Digital Muybridge

This project is dedicated to Eadweard Muybridge, who has captured the first photographic recordings of humans and animals in motion in his famous publications "Animal Locomotion" in 1887. Click here to learn more about Muybridge's history.

Digital Muybridge is about the analysis and synthesis of human motion from video streams (or photo plate sequences as in Muybridge's motion studies). We focus on articulated full body motions. Examples are videos of people walking, running, dancing, and other body gestures. Earlier projects focus on facial motion like "talking lips and heads".

This is in part funded by Interval Research Corp. and California State MICRO program.

Video Motion Capture:

We are able to visually capture high degree-of-freedom (DOF) articulated human body configurations in complex video sequences. Video Motion Capture does not require any markers, body suits, or other devices attached to the subject. The only input needed is a video recording of the person in motion. For visual tracking we introduce the use of a novel mathematical technique, the product of exponential maps and twist motions, and its integration into a differential motion estimation. This results in solving simple linear systems, and enables us to recover robustly the kinematic degrees-of-freedom in noise and complex self occluded configurations.

Here are some example MPEG movies on articulated body tracking on lab recordings. Note that this is very challenging footage. Just watch the moving folds and changing appearance on the upper leg. Any standard region based tracker will fail on this. 3D!

We are also able to recover Eadweard Muybridge's motion study plates. Here is an example movie (play it with slow framerate!). We will put more plates online soon, but if you can't wait, ask for our video tape.

Learning and Recognition of Gaits:

In order to learn, annotate, and recognize human movements, we are intrested in statistical spatio-temporal models of human motion. We already implemented a system that demonstrates how to estimate low-level motion and color blobs based on mixtures of Gaussians and the ``Expectation Maximization'' method, mid-level ``moveme'' (motion-phoneme) categories based on second order linear dynamical systems, and high-level categories based on Hidden Markov Models. Although the dynamical models are linear, using them to compute the HMM emission probabilities for complex action categories results in a hybrid nonlinear system. We developed an iterative nonlinear induction algorithm, and tested it successfully on the domain of human gait recognition.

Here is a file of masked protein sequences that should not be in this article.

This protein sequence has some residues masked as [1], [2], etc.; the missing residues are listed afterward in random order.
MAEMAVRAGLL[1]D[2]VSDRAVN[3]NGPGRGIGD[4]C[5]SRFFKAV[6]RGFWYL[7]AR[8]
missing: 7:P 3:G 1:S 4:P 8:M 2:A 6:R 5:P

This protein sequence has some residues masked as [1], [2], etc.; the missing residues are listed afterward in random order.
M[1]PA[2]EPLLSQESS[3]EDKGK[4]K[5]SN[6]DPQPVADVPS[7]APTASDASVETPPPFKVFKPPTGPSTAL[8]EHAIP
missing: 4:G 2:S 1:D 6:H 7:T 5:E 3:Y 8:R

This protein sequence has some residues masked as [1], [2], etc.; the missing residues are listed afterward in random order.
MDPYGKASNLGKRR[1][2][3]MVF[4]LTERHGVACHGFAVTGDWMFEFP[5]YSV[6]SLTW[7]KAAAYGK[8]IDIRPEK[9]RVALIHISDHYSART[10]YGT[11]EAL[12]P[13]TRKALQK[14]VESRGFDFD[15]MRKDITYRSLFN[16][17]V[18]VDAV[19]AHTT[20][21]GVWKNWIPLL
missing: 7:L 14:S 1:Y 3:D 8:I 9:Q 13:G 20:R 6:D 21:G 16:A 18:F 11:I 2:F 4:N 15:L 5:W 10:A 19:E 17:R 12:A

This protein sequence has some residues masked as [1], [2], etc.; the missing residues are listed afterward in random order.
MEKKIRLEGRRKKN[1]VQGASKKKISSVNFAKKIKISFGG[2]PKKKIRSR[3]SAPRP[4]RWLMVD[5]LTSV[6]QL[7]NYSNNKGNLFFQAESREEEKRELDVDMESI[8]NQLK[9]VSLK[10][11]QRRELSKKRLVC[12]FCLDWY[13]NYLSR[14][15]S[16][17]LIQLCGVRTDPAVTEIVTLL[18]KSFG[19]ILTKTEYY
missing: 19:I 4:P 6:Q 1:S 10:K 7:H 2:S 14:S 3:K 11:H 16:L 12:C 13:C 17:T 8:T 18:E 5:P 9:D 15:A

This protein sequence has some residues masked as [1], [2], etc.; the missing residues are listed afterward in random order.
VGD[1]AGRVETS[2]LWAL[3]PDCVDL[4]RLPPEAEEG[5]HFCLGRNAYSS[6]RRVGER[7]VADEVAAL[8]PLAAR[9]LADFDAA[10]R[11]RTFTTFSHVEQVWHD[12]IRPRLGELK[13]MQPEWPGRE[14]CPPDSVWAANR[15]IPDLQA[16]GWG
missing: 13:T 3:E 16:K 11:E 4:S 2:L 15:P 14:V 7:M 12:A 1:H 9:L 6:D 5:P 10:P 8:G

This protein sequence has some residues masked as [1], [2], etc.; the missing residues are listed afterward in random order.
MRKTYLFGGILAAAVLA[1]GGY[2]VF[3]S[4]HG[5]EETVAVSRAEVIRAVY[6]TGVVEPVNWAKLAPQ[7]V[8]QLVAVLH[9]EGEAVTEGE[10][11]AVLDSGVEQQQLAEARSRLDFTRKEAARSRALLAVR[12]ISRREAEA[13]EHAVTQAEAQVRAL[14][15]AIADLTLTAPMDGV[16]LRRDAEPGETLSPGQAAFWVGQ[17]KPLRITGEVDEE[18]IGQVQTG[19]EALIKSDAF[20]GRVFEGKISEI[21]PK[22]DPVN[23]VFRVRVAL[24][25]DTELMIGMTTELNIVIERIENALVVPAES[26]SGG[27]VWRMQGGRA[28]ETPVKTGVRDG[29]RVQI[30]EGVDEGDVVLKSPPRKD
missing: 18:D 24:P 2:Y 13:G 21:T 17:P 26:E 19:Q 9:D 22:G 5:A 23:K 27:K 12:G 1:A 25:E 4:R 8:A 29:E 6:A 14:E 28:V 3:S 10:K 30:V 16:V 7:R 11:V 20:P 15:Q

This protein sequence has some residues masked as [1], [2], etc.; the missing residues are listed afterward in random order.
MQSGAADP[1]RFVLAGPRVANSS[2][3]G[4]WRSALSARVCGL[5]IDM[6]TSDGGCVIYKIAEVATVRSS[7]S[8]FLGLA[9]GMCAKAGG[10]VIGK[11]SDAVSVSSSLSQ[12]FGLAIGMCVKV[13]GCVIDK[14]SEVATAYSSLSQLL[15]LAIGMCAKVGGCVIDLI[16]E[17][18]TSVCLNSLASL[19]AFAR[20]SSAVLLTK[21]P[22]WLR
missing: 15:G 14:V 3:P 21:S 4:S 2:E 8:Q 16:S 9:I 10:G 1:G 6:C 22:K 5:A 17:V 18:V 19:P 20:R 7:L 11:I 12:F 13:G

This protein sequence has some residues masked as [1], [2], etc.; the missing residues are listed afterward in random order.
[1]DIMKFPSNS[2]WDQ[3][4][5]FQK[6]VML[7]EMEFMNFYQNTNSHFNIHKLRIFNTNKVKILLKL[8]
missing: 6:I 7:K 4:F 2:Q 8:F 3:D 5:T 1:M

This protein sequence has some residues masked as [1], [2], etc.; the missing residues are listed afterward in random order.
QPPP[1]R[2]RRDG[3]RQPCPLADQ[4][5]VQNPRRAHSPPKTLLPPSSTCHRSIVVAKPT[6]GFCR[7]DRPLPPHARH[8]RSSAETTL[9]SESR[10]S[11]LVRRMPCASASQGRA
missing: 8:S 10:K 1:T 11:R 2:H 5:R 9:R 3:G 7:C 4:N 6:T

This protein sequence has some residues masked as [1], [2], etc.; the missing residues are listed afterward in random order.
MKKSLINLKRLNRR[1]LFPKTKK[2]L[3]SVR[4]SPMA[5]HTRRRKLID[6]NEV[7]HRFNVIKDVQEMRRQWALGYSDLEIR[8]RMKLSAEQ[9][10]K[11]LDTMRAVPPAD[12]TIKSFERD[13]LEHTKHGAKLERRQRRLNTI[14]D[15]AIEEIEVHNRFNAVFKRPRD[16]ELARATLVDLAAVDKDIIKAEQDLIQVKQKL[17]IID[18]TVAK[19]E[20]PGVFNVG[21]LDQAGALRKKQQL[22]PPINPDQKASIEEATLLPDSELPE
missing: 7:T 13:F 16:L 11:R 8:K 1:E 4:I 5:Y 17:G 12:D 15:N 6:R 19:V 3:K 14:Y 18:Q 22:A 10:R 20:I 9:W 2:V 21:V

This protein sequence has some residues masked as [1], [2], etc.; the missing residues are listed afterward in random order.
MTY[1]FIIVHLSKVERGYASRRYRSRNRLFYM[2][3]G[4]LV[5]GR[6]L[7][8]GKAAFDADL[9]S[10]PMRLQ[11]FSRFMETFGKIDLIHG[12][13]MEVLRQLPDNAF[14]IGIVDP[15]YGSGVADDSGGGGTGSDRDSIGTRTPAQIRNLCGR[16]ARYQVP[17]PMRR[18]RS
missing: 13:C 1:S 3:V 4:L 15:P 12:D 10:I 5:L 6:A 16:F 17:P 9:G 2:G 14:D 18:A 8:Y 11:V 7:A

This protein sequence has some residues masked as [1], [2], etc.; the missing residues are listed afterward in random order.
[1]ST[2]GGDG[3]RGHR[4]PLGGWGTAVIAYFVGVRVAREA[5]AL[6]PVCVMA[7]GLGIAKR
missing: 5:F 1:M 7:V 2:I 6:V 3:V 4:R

First Level: Motion Coherence Blobs: Given two consecutive images we are able to group pixel regions with coherent motion and spatial proximity using Expectation Maximization (EM) search. Blob models are initialized in clustering Optical Flow field vectors. The iterative improvement of the blob-models is done with repetitive E- and M-steps.

The full architecture can be seen in following mpeg movie. Only one motion blob is illustrated. In the center display you see the translation and angular velocities, and in the top display you see the state probabilities for the different moveme categories. Note that state one is learned to roughly correspond to "ground support".

Also check out the bookchapter, that talks about the early stages of this research:


Muybridge recorded each time-step with sevral camera views. This enables us to recover detailed 3D information. We were able to re-animate several peoples walk cycles with a computer model, and could inspect it from any desired view angle. This was done in Open-GL by Charles Ying. Movies will come soon to this web-page.

Maintained by Chris Bregler (